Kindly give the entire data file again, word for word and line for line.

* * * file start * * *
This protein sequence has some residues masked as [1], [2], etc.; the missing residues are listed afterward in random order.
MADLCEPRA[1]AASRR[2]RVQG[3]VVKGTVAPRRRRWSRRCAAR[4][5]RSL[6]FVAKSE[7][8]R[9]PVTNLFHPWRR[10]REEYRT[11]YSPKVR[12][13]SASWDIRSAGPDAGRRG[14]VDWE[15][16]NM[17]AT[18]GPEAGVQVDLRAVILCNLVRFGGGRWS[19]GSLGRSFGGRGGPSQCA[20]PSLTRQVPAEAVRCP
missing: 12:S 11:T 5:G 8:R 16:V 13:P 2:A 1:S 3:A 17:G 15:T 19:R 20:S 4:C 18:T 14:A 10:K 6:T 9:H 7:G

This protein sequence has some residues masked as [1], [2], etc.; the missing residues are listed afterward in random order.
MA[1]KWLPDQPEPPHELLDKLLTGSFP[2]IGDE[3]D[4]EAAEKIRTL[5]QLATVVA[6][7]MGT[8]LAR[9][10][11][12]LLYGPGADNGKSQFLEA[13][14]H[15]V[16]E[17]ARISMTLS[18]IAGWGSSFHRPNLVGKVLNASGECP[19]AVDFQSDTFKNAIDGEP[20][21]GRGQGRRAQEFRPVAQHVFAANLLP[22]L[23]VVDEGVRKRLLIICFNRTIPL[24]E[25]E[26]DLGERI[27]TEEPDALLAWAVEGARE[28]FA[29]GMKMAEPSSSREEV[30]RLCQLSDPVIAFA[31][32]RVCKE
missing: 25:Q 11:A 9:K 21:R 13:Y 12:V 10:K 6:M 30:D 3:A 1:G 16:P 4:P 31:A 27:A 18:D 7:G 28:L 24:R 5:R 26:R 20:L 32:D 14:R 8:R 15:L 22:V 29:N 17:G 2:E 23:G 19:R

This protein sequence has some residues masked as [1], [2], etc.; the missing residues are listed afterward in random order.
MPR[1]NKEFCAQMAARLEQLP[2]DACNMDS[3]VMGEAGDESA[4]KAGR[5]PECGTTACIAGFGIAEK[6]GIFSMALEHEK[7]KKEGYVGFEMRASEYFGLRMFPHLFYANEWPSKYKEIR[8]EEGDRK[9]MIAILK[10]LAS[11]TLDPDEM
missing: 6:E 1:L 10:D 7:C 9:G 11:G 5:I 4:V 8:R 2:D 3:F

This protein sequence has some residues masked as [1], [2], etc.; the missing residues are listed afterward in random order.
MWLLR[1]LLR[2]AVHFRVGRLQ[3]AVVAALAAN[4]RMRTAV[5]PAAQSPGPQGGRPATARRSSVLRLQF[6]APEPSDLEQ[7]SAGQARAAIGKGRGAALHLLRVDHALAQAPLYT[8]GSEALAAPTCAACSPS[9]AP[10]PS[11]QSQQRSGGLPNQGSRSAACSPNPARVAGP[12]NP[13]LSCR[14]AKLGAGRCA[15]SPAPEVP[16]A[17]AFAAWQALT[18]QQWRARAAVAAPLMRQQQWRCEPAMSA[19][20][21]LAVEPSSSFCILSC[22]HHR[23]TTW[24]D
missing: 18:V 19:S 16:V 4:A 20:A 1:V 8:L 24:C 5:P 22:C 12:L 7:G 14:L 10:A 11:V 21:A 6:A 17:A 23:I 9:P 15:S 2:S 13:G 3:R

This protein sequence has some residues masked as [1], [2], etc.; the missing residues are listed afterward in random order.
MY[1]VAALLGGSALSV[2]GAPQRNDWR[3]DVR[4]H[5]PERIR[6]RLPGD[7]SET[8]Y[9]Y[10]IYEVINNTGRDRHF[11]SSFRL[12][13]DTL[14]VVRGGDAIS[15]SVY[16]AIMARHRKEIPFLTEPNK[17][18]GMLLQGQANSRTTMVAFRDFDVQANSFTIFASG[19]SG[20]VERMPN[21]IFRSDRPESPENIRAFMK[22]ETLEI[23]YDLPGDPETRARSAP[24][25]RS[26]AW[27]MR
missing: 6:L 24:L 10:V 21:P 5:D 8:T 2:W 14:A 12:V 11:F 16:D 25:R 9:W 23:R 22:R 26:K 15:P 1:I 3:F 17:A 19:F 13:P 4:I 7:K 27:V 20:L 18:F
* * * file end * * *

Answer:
This protein sequence has some residues masked as [1], [2], etc.; the missing residues are listed afterward in random order.
MADLCEPRA[1]AASRR[2]RVQG[3]VVKGTVAPRRRRWSRRCAAR[4][5]RSL[6]FVAKSE[7][8]R[9]PVTNLFHPWRR[10]REEYRT[11]YSPKVR[12][13]SASWDIRSAGPDAGRRG[14]VDWE[15][16]NM[17]AT[18]GPEAGVQVDLRAVILCNLVRFGGGRWS[19]GSLGRSFGGRGGPSQCA[20]PSLTRQVPAEAVRCP
missing: 12:S 11:T 5:G 8:R 16:V 13:P 2:A 1:S 3:A 17:G 15:T 19:R 20:S 4:C 18:T 14:A 10:K 6:T 9:H 7:G

This protein sequence has some residues masked as [1], [2], etc.; the missing residues are listed afterward in random order.
MA[1]KWLPDQPEPPHELLDKLLTGSFP[2]IGDE[3]D[4]EAAEKIRTL[5]QLATVVA[6][7]MGT[8]LAR[9][10][11][12]LLYGPGADNGKSQFLEA[13][14]H[15]V[16]E[17]ARISMTLS[18]IAGWGSSFHRPNLVGKVLNASGECP[19]AVDFQSDTFKNAIDGEP[20][21]GRGQGRRAQEFRPVAQHVFAANLLP[22]L[23]VVDEGVRKRLLIICFNRTIPL[24]E[25]E[26]DLGERI[27]TEEPDALLAWAVEGARE[28]FA[29]GMKMAEPSSSREEV[30]RLCQLSDPVIAFA[31][32]RVCKE
missing: 25:Q 11:A 9:K 21:R 13:Y 12:V 10:K 6:M 30:D 3:A 1:G 16:P 4:P 31:A 27:A 18:D 7:G 28:L 24:R 5:R 26:R 20:L 32:D 14:R 8:R 15:L 22:V 29:N 17:G 2:E 23:G 19:R

This protein sequence has some residues masked as [1], [2], etc.; the missing residues are listed afterward in random order.
MPR[1]NKEFCAQMAARLEQLP[2]DACNMDS[3]VMGEAGDESA[4]KAGR[5]PECGTTACIAGFGIAEK[6]GIFSMALEHEK[7]KKEGYVGFEMRASEYFGLRMFPHLFYANEWPSKYKEIR[8]EEGDRK[9]MIAILK[10]LAS[11]TLDPDEM
missing: 6:E 1:L 10:D 7:C 9:G 11:G 5:I 4:V 8:R 2:D 3:F

This protein sequence has some residues masked as [1], [2], etc.; the missing residues are listed afterward in random order.
MWLLR[1]LLR[2]AVHFRVGRLQ[3]AVVAALAAN[4]RMRTAV[5]PAAQSPGPQGGRPATARRSSVLRLQF[6]APEPSDLEQ[7]SAGQARAAIGKGRGAALHLLRVDHALAQAPLYT[8]GSEALAAPTCAACSPS[9]AP[10]PS[11]QSQQRSGGLPNQGSRSAACSPNPARVAGP[12]NP[13]LSCR[14]AKLGAGRCA[15]SPAPEVP[16]A[17]AFAAWQALT[18]QQWRARAAVAAPLMRQQQWRCEPAMSA[19][20][21]LAVEPSSSFCILSC[22]HHR[23]TTW[24]D
missing: 18:V 19:S 16:V 4:A 20:A 1:V 8:L 24:C 5:P 22:C 12:L 7:G 14:L 10:A 11:V 21:A 6:A 17:A 23:I 9:P 15:S 2:S 13:G 3:R

This protein sequence has some residues masked as [1], [2], etc.; the missing residues are listed afterward in random order.
MY[1]VAALLGGSALSV[2]GAPQRNDWR[3]DVR[4]H[5]PERIR[6]RLPGD[7]SET[8]Y[9]Y[10]IYEVINNTGRDRHF[11]SSFRL[12][13]DTL[14]VVRGGDAIS[15]SVY[16]AIMARHRKEIPFLTEPNK[17][18]GMLLQGQANSRTTMVAFRDFDVQANSFTIFASG[19]SG[20]VERMPN[21]IFRSDRPESPENIRAFMK[22]ETLEI[23]YDLPGDPETRARSAP[24][25]RS[26]AW[27]MR
missing: 6:L 24:L 10:V 21:P 5:D 8:T 2:W 14:A 12:V 11:F 16:D 25:R 9:W 23:R 22:R 26:K 15:P 1:I 3:F 17:A 19:F 13:P 4:I 7:K 27:V 20:L 18:F